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Bananas are healthy. Strawberries are healthy. Mangos are healthy. There’s a theme here… Fruit is healthy. So why when putting a couple of these fruits together in a blender, are we suddenly faced with health warnings from the likes of the Oral Health Foundation, who claim fruit juices and smoothies could be leading to irreversible damage to the nation’s teeth?The concern lies within moderation. And like most things, too much of a ‘good thing’ doesn’t necessarily make for the best, or healthiest decision. Take nutrition and exercise as an example.If someone wants to lose weight, you may expect that person to join a gym and train 4/5 times a week. You may also expect them to diet. Typically when we think diet, we think salads. Now if that person goes to the extreme, and eats nothing but salad for a week, that person will begin to feel tired and lack energy. A diet of just salads gives deficiencies within protein and carbohydrate intake – both of which supply the body with the vital energy needed to exercise.That person then begins to feel weak and will naturally crave sugars to boost energy levels. To satisfy these cravings that person will more than likely end up binge eating on readily available ‘snack food’ to satisfy the cravings. So to use salads as a metaphor, ‘too much salad’ can actually have an adverse affect on someone losing weight.Back to the fruit. Fruits contain a variety of nutrients, antioxidants and high levels of natural sugars. The good news… These natural sugars give our bodies energy. The bad news… sugar is bad for our teeth. So what can we do? We need to find a balance.Every time we eat or drink something acidic, the enamel of our teeth softens and some of the tooth’s mineral content will be lost. And with some fruit juices and smoothies containing up to four times the recommended daily amount of sugar, you can see where the issue lie.Many of us might opt for a banana or apple to accompany our breakfast, and some mango or kiwi fruit for lunch. Add on top of this a mid-morning smoothie and all of a sudden our daily sugar intake has sky rocketed. Just like the salad scenario, too much fruit is a having an adverse affect on our health.So what is our recommendation? In a word – water. 2 litres of water a day to be precise (not in one sitting!). Doing so is not only a healthy option for teeth and gums, but drinking water at regular intervals throughout the day boosts metabolism, hydrates skin and improves digestion.So to conclude. Should you stop eating fruit altogether? No, certainly not – but moderation is key. Should you stop drinking smoothies and fruit juice? Yes. Replacing with water and the benefits are endless…Don’t forget to ‘Like’ our Facebook page for more information and tips on how you should be caring for you and your family’s oral health.Whether an existing patient of ours, or whether you have not had a chance to visit Aesthetika Dental Studio yet, please do get in contact here if you’d like to arrange a dental check-up where we can discuss any concerns you may have over your dental regime.Aesthetika Dental Studio.

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It’s one of those things. We’ve all been guilty of it at least once. And at the time, the embarrassment… well let’s just say we avoid confined spaces with others until we’re back at home with a toothbrush in hand, at all costs!And it’s not necessarily caused through lack of cleaning, or a poor oral hygiene routine. Instead, more often than not, bad breath is caused by that extra cup of coffee we had at breakfast, that tuna sandwich we had at lunch (and they said tuna was good for us!), or that extra garlicky curry we ate for dinner.Saying that, regardless of what causes bad breath the outcome is the same. Embarrassment and dread. So if the dreaded bad breathe does catch us out, what can we do to stop us from running to the nearest exit and avoiding human contact at all cost?Well we’ve put together five handy tips that should help you avoid getting in that situation in the first place!1. First the basics – 2:2Because we can’t say this enough. It’s vital not just for the smell of your breath, but for your oral hygiene itself, that you brush your teeth at least twice a day and floss at least once daily. Finally rinse with mouthwash to get rid of pieces of food that get stuck between your teeth and gums.If this excess food is left then you can expect excessive build-up of plague. And it turn (you guessed it), this build-up of plague will inevitably cause bad breath.2. Don’t forget your tongueThe tongue has the heaviest bacterial amount of any part of your mouth. Nevertheless many people don’t take the time to clean their tongue. There’s no surprise that overtime, if not cleaned properly, this bacteria can build-up to cause severe cases of bad breath.Bonus tip – If possible try to use a separate toothbrush or a tongue scraper to lightly brush and clean your tongue. This avoids spreading any bacteria from your tongue to your teeth and gums.3. Choose tea over coffeeBy no means are we saying ditch the coffee completely. After all, morning coffee is a ritual in our house! We’re simply talking about moderation here. Any more than two or three cups of coffee in a row, especially without drinking water alongside, then you can expect bad breath.With bad breath and coffee it’s not so much the smell of the coffee beans, more so the drink itself creates a favourable environment for oral bacterial growth.Coffee also has a drying effect, which reduces saliva flow and allows foul-smelling bacteria to linger longer. Hence why it can be even worse without adequate water onboard.4. Back to the tuna!For many a good tuna sandwich is the perfect lunch option. Filling, healthy and packed with protein! However the fact of the matter is that it smells, as does all fish for that matter.  And why do they smell? Without going to scientific, the smell comes from the fish’s tissues being exposed to air after they have been caught.We don’t want you to ditch the tuna altogether but if you do go for that lunch option make sure your office draw is stocked with sugar-free gum to combat the inevitable. Or a spare tooth brush would be even better!5. An apple a day keeps the dentist awayWe already know that a build-up of bacteria in the mouth is a common cause for bad breath. And incorporating fruits and vegetables which are rich in fibre is one of the best ways to remove this bacteria from the mouth.Our recommendation would be to eat at least one apple a day. Apples also help to moisten the mouth – which will also help with the inevitable coffee overdose!And there you have it. Our five top tips on how to avoid the dreaded curse of bad breath! Try including these into your daily oral health regime and do let us know how these work for you and your family.Don’t forget to check-out and ‘Like’ our Facebook page for more information and tips on caring for you and your family’s oral health.If you have concerns about bad breath, and would like to discuss any of our dental treatment options with our oral health experts, please use our handy online booking form here.Aesthetika Dental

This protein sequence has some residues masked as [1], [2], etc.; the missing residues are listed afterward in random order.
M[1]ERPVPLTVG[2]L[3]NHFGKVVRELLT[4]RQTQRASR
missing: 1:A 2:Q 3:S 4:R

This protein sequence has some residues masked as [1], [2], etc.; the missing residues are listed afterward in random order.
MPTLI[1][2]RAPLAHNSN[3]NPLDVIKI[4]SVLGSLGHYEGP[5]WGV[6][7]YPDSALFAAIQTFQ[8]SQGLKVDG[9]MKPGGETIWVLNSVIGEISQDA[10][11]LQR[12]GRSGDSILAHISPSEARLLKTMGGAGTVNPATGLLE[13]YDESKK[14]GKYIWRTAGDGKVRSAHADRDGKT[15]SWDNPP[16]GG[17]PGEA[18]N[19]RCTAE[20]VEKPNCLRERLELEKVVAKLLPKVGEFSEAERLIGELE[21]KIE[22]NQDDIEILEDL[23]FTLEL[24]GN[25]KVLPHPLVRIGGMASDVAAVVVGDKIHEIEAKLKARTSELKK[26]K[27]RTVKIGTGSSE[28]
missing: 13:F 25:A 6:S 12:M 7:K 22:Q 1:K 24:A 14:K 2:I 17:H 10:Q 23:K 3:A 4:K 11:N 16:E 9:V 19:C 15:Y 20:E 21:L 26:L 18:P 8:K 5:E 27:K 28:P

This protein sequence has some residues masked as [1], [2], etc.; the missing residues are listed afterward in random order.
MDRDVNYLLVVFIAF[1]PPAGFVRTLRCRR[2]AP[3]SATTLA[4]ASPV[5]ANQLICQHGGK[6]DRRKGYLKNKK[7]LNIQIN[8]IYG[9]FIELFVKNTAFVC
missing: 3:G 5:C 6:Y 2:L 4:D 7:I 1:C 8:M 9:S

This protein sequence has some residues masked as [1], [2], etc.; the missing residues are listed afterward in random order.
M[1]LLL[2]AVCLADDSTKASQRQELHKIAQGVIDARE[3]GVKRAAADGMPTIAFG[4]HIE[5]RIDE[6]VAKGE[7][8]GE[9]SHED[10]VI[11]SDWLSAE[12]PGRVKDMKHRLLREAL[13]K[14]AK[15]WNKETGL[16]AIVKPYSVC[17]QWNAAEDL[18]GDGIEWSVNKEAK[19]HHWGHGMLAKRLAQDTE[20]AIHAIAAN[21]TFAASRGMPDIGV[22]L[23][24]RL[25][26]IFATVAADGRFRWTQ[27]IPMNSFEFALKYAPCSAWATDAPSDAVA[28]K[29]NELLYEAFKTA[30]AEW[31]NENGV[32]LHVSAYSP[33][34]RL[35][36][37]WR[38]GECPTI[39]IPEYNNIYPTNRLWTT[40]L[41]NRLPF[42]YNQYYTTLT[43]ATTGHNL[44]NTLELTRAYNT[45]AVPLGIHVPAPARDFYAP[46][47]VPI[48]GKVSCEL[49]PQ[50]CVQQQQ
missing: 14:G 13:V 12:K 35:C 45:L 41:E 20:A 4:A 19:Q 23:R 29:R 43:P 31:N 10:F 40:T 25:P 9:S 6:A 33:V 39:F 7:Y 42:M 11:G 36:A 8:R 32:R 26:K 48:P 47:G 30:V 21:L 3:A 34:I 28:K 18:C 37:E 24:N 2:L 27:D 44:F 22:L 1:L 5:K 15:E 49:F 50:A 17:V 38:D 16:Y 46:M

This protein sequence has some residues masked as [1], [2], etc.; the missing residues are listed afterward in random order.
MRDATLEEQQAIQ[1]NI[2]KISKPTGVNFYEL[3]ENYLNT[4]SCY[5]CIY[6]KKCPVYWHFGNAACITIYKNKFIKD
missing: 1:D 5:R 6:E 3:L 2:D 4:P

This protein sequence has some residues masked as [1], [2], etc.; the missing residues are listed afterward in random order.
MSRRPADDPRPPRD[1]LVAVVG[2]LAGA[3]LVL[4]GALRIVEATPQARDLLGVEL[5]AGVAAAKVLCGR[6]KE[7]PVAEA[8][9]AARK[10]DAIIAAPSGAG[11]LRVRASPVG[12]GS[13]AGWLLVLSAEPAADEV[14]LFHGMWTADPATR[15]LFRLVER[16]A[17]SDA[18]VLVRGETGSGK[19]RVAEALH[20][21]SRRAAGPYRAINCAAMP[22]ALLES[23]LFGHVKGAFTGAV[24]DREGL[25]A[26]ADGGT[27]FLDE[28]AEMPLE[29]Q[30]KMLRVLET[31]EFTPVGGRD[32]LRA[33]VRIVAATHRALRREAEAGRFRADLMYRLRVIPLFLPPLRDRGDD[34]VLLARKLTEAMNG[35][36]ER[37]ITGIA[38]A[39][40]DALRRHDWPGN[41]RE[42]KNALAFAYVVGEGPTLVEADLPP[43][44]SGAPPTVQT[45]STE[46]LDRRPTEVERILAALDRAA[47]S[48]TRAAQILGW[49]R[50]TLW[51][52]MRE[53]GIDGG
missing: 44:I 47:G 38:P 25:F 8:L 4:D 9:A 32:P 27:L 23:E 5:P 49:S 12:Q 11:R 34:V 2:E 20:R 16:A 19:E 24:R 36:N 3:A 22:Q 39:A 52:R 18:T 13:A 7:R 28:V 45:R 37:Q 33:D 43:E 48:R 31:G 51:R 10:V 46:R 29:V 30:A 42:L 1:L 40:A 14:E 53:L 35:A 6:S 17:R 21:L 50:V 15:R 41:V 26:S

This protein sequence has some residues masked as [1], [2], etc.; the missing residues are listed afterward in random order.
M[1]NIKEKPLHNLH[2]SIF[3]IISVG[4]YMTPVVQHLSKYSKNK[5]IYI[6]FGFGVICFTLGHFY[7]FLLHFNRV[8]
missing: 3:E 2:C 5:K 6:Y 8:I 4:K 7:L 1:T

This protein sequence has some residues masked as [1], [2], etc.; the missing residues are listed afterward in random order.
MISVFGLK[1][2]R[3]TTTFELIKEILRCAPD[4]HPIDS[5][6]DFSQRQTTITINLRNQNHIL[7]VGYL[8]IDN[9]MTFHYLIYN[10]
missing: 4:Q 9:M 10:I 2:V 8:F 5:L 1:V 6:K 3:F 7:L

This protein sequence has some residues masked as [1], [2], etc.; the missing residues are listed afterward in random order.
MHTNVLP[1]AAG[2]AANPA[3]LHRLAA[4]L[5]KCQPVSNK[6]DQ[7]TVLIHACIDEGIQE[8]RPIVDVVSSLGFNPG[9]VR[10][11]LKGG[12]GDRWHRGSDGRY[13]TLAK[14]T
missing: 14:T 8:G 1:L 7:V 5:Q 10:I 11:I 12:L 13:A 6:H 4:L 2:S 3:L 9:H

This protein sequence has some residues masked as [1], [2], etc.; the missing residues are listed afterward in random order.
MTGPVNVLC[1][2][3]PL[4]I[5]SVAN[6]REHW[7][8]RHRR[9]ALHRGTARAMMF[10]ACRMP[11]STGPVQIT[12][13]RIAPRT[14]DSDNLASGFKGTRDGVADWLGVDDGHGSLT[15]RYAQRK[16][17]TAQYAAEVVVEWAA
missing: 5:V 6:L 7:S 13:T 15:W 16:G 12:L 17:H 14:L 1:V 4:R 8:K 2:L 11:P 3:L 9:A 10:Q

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Even though we’ve been brushing and flossing our teeth for years and years, many of us are surprised to learn that we’re not doing it properly.Brush at least twice a day with fluoride toothpaste for at least two minutes, especially first thing in the morning and before bedtime.

Floss every day – usually at bedtime.

Limit the number of times you eat snacks each day.

Visit your dentist every six months for an oral exam and professional cleaning.






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Opening Hours

Monday | 8am-6pm
Tuesday | 8am-8pm
Wednesday | 9am-5pm
Thursday | 8am-8pm
Friday | 8am-6pm
Saturday | 9am-2pm


Address of the clinic

Aesthetika Dental Studio,
13 Penrhyn Road,
Kingston upon Thames, Surrey, KT1 2BZ



Email Address

info@aesthetikadentalstudio.co.uk


Phone Number

02089367734